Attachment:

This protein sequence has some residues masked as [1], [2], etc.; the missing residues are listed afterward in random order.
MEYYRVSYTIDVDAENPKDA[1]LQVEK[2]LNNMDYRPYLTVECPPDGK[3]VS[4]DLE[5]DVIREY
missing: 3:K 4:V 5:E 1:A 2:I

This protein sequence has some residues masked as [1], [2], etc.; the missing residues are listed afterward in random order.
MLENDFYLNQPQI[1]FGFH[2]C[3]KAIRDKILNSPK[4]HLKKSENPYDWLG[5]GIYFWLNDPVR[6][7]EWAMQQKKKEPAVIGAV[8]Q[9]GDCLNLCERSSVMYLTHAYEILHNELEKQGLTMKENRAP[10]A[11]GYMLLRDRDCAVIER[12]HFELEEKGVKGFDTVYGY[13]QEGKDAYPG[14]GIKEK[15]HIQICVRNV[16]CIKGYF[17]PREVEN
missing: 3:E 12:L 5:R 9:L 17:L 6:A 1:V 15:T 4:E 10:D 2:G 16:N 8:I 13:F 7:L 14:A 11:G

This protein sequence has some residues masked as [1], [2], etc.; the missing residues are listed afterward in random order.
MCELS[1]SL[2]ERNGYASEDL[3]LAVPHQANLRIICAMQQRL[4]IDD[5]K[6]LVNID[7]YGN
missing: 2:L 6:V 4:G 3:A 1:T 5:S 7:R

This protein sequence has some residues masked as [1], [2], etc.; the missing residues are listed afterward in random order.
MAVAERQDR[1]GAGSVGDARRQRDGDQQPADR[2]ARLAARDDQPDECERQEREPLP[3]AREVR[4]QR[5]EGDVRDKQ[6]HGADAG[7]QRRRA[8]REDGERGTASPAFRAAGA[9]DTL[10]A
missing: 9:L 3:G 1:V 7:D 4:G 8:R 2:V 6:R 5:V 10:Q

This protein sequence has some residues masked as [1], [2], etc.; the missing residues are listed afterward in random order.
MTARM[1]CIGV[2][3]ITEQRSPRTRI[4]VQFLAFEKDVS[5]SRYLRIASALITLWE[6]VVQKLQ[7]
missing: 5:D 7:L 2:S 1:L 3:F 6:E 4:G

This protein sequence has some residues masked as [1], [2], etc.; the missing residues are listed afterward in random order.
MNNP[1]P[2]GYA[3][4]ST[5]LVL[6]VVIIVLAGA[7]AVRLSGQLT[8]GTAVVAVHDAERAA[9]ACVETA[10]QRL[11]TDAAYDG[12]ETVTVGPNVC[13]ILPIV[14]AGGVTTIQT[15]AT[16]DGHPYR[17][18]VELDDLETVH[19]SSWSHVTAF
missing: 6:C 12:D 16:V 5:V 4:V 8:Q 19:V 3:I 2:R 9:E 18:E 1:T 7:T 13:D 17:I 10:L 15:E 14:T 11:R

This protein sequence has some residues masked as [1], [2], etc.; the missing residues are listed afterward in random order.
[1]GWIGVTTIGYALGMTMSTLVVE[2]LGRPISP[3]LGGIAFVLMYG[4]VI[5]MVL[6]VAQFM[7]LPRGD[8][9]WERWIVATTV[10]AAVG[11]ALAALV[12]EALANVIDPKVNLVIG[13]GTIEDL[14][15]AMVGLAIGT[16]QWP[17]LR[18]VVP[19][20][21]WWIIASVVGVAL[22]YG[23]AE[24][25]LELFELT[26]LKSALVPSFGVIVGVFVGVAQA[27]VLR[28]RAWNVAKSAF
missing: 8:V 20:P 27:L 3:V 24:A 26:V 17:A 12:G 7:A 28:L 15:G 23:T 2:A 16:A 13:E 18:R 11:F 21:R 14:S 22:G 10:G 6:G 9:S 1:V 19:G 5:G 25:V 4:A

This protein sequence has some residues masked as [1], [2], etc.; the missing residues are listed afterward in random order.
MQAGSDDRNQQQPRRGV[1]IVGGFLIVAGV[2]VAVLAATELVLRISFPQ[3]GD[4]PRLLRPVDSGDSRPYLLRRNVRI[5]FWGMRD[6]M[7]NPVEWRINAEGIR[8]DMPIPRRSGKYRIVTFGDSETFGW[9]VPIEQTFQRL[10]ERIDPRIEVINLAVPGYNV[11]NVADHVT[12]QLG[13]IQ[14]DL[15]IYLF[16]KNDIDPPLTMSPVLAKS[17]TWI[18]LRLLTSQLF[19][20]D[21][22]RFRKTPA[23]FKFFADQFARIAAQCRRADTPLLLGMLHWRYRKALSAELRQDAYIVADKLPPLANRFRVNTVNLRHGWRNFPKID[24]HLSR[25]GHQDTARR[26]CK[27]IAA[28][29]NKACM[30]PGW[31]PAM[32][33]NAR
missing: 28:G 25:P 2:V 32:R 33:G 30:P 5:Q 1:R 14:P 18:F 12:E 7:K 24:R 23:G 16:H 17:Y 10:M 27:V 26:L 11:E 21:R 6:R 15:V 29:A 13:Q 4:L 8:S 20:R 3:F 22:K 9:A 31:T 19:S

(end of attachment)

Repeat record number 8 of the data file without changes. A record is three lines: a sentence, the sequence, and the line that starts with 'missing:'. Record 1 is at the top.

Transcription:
This protein sequence has some residues masked as [1], [2], etc.; the missing residues are listed afterward in random order.
MQAGSDDRNQQQPRRGV[1]IVGGFLIVAGV[2]VAVLAATELVLRISFPQ[3]GD[4]PRLLRPVDSGDSRPYLLRRNVRI[5]FWGMRD[6]M[7]NPVEWRINAEGIR[8]DMPIPRRSGKYRIVTFGDSETFGW[9]VPIEQTFQRL[10]ERIDPRIEVINLAVPGYNV[11]NVADHVT[12]QLG[13]IQ[14]DL[15]IYLF[16]KNDIDPPLTMSPVLAKS[17]TWI[18]LRLLTSQLF[19][20]D[21][22]RFRKTPA[23]FKFFADQFARIAAQCRRADTPLLLGMLHWRYRKALSAELRQDAYIVADKLPPLANRFRVNTVNLRHGWRNFPKID[24]HLSR[25]GHQDTARR[26]CK[27]IAA[28][29]NKACM[30]PGW[31]PAM[32][33]NAR
missing: 28:G 25:P 2:V 32:R 33:G 30:P 5:Q 1:R 14:P 18:F 12:E 7:K 24:R 23:G 16:H 17:Y 10:M 27:V 26:L 11:E 21:R 6:R 15:V 29:A 13:Q 4:L 8:S 20:R 3:F 22:K 9:A 31:T 19:S